By-election coverage still showing gap between media and public mood on governing parties
Posted on 14 January 2011 | 9:01am
Ladies and gentlemen, at the risk of appearing arrogant and boastful about my own considerable skills and experience in political strategy, may I take you back to my blog of January 2, headlined Both governing parties deserve to be punished for Tory by-election pull-out.
‘I know that we are into a new and different sort of politics,’ it began ‘what with two parties forming the government and all that, but the bigger of those two parties really is taking the mick in the Oldham East and Saddleworth by-election. Both parties deserve to be punished as a result.
It takes a fair bit for me to feel sorry for a Tory, but it is hard not to feel some sympathy with the Tory candidate, Kashif Ali, who has effectively been thrown to the scavenging Lib Dem wolves.
From David Cameron down, the message is clear – we will say we are pulling out the stops for poor old Kashif, but we’re not really, and for heaven’s sake don’t do anything that looks remotely like an organised campaign. International development minister Andrew Mitchell seems to have gone further, saying they will do all they can to help the Lib Dems.
Back in the days before Nick Clegg decided that being deputy prime minister was more important than any principle, or any promise made in opposition, Lib Dems used to love a good by-election. They lived for them. They won a fair few of them too, not least by engaging in the kind of tactics that saw Labour MP Phil Woolas stripped of the seat.
So it is all a bit pathetic to see the PM so worried about the declining status of his deputy that he has to help out the Lib Dems in case the vote undemines Deputy Clegg any further.
But in doing so, they are effectively saying to the voters in this three-way marginal that they don’t count for much. A party that sets out to lose clearly does not deserve to win; but nor does the party their shabby approach is seeking to help.
And poor old Clegg cannot see that what the Tories are really up to is being in a position to say, however badly they do next Thursday, that they didn’t expect anything better because they were trying to help the Lib Dems. And if the Lib Dems do badly, well, it just adds to the ‘poor old Nick’ feeling which, a few years down the track, is exactly what Cameron wants to be surrounding his nominal Number 2.
So what with the Tory VAT rise coming in the build up to the vote, and a good Labour candidate in Debbie Abrahams, there is every chance the Tory tactic will backfire. It certainly deserves to.’
And indeed it did. The Tories are now seeking to make out, with some justification, that many of their voters shifted to the Lib Dems, while the Lib Dems are seeking to maintain that all of their votes really were for them, as opposed to loaned tactical votes.
When they used to win them, the Lib Dems saw by-elections as the most earth-moving events anywhere on the planet that champagne-cork-popping Friday morning. Now they lose them, it is a very different story. No lasting significance, to be understood, blahdiblah.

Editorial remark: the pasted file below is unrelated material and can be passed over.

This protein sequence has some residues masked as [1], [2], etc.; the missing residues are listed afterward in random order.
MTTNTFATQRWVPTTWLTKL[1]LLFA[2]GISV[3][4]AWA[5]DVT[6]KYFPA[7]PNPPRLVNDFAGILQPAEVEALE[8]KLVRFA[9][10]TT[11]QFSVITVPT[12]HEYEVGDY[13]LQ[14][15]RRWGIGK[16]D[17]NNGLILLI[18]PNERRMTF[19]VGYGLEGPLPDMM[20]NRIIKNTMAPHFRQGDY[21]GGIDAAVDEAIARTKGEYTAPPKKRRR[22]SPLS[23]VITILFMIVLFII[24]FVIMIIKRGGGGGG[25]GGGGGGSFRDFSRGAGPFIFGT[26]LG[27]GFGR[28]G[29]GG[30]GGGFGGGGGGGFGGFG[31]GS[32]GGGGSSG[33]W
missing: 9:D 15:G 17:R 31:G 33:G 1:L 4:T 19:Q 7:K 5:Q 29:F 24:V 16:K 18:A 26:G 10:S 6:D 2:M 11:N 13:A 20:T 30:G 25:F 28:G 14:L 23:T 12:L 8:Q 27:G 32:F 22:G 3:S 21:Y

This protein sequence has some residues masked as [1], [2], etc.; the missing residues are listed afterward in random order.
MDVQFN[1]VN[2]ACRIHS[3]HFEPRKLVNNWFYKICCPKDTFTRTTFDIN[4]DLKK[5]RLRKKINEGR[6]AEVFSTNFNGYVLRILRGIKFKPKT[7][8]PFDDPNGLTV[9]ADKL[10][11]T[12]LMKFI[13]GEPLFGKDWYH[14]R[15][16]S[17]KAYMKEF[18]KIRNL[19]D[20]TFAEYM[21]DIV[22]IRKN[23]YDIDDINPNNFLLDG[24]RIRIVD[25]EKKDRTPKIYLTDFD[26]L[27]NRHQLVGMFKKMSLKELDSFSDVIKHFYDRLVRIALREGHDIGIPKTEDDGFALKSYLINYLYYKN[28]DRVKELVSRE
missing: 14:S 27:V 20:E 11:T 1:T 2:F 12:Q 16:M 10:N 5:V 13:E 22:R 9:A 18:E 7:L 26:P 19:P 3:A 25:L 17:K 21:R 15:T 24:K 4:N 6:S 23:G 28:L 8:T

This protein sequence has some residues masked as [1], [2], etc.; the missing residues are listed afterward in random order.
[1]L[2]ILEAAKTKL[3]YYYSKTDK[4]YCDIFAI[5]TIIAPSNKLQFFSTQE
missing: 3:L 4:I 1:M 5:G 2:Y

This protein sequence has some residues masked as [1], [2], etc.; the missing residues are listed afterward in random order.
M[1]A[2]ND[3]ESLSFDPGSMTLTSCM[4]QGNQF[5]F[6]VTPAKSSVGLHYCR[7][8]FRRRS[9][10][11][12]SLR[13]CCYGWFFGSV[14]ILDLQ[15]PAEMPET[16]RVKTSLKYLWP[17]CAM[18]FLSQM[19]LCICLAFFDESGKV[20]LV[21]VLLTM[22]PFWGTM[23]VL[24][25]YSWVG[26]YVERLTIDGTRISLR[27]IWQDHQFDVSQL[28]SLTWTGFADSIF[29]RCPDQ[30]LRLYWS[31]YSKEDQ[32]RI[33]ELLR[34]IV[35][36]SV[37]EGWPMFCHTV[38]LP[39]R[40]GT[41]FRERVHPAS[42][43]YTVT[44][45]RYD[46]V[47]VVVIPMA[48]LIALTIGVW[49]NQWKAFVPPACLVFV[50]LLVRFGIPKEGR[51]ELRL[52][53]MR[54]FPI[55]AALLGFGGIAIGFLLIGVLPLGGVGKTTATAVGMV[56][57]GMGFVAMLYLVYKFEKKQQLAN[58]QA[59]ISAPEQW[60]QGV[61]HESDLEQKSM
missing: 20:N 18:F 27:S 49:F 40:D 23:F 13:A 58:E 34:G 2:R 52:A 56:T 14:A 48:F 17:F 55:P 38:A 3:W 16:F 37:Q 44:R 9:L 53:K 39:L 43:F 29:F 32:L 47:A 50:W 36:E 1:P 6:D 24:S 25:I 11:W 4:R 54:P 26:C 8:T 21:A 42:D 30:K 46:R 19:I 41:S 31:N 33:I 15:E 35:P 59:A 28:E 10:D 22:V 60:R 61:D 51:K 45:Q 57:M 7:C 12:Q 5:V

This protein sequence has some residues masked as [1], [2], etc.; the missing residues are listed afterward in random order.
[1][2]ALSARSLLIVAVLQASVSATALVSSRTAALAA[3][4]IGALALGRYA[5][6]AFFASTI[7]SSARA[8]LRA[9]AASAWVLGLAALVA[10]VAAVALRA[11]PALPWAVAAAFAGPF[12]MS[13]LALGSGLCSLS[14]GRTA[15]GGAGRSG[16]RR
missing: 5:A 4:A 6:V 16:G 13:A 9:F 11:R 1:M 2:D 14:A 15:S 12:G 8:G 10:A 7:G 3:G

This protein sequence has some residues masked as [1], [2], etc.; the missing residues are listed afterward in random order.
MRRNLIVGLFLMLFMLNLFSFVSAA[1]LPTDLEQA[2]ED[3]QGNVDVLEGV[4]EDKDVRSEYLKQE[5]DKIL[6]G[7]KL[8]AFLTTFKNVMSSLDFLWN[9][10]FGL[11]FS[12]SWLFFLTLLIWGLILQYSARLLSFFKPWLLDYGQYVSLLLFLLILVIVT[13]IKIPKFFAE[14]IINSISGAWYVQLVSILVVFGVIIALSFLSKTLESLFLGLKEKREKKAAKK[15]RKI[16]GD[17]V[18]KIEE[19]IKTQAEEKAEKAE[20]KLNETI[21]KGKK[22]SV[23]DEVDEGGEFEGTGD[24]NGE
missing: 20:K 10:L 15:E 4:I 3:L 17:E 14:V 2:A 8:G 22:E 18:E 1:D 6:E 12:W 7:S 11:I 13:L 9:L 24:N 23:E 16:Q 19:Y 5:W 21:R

They are also saying the vote came as difficult decisions were being made by the government. True, but missing the point. The public will always understand difficult decisions. But in the case of most of the difficult decisions being forced on people now, neither of the governing parties said they would be making them. Indeed in the case of VAT rises, they said they definitely wouldn’t be making them, in the case of tuition fees the Lib Dems said they would never vote for them, and these reversals are going to haunt them all the way to the next election, their excuse that ‘the books’ made these decisions inevitable getting thinner as time passes and Labour mounts a sustained fightback against Tory arguments which took too deep a hold while we were electing a new leader.
I don’t think Bob Diamond of Barclays Bank did the governing parties any favours either, reminding people of all the Cameron-Osborne-Clegg tough talk on bankers, which produced nothing. And the massive cuts announced yesterday by Manchester council as a result of Osborne’s overall package of cuys may also have lost the Tories and the Lib Dems a few late votes.
Of course before too long the media circus will move on and the brouhaha will calm. By-elections are never quite as seismic as the Lib Dems used to say and I like the ‘no getting carried away’ tone of Labour’s response.
But in addition to shaking up Clegg and David Cameron a bit I hope the result will shake up the media a bit too.
There is something of a parallel universe going on, with the media focusing largely on big picture, body language between Tories and Libs, all persuading themselves Ed Miliband is not cutting it, and a sense of the coalition having no option but to do all the difficult things they are doing … while in the real world you hear more and more about broken promises, rising prices, the massive impact of cuts in real communities, and the coalition not quite fitting the ‘too effective’ description Clegg has applied to it.
To hear the BBC political editor this morning talking of ‘sighs of relief’ in the HQs of both governing parties suggests to me the coalition-media honeymoon goes on. I think for many members of the public, it ended some time ago.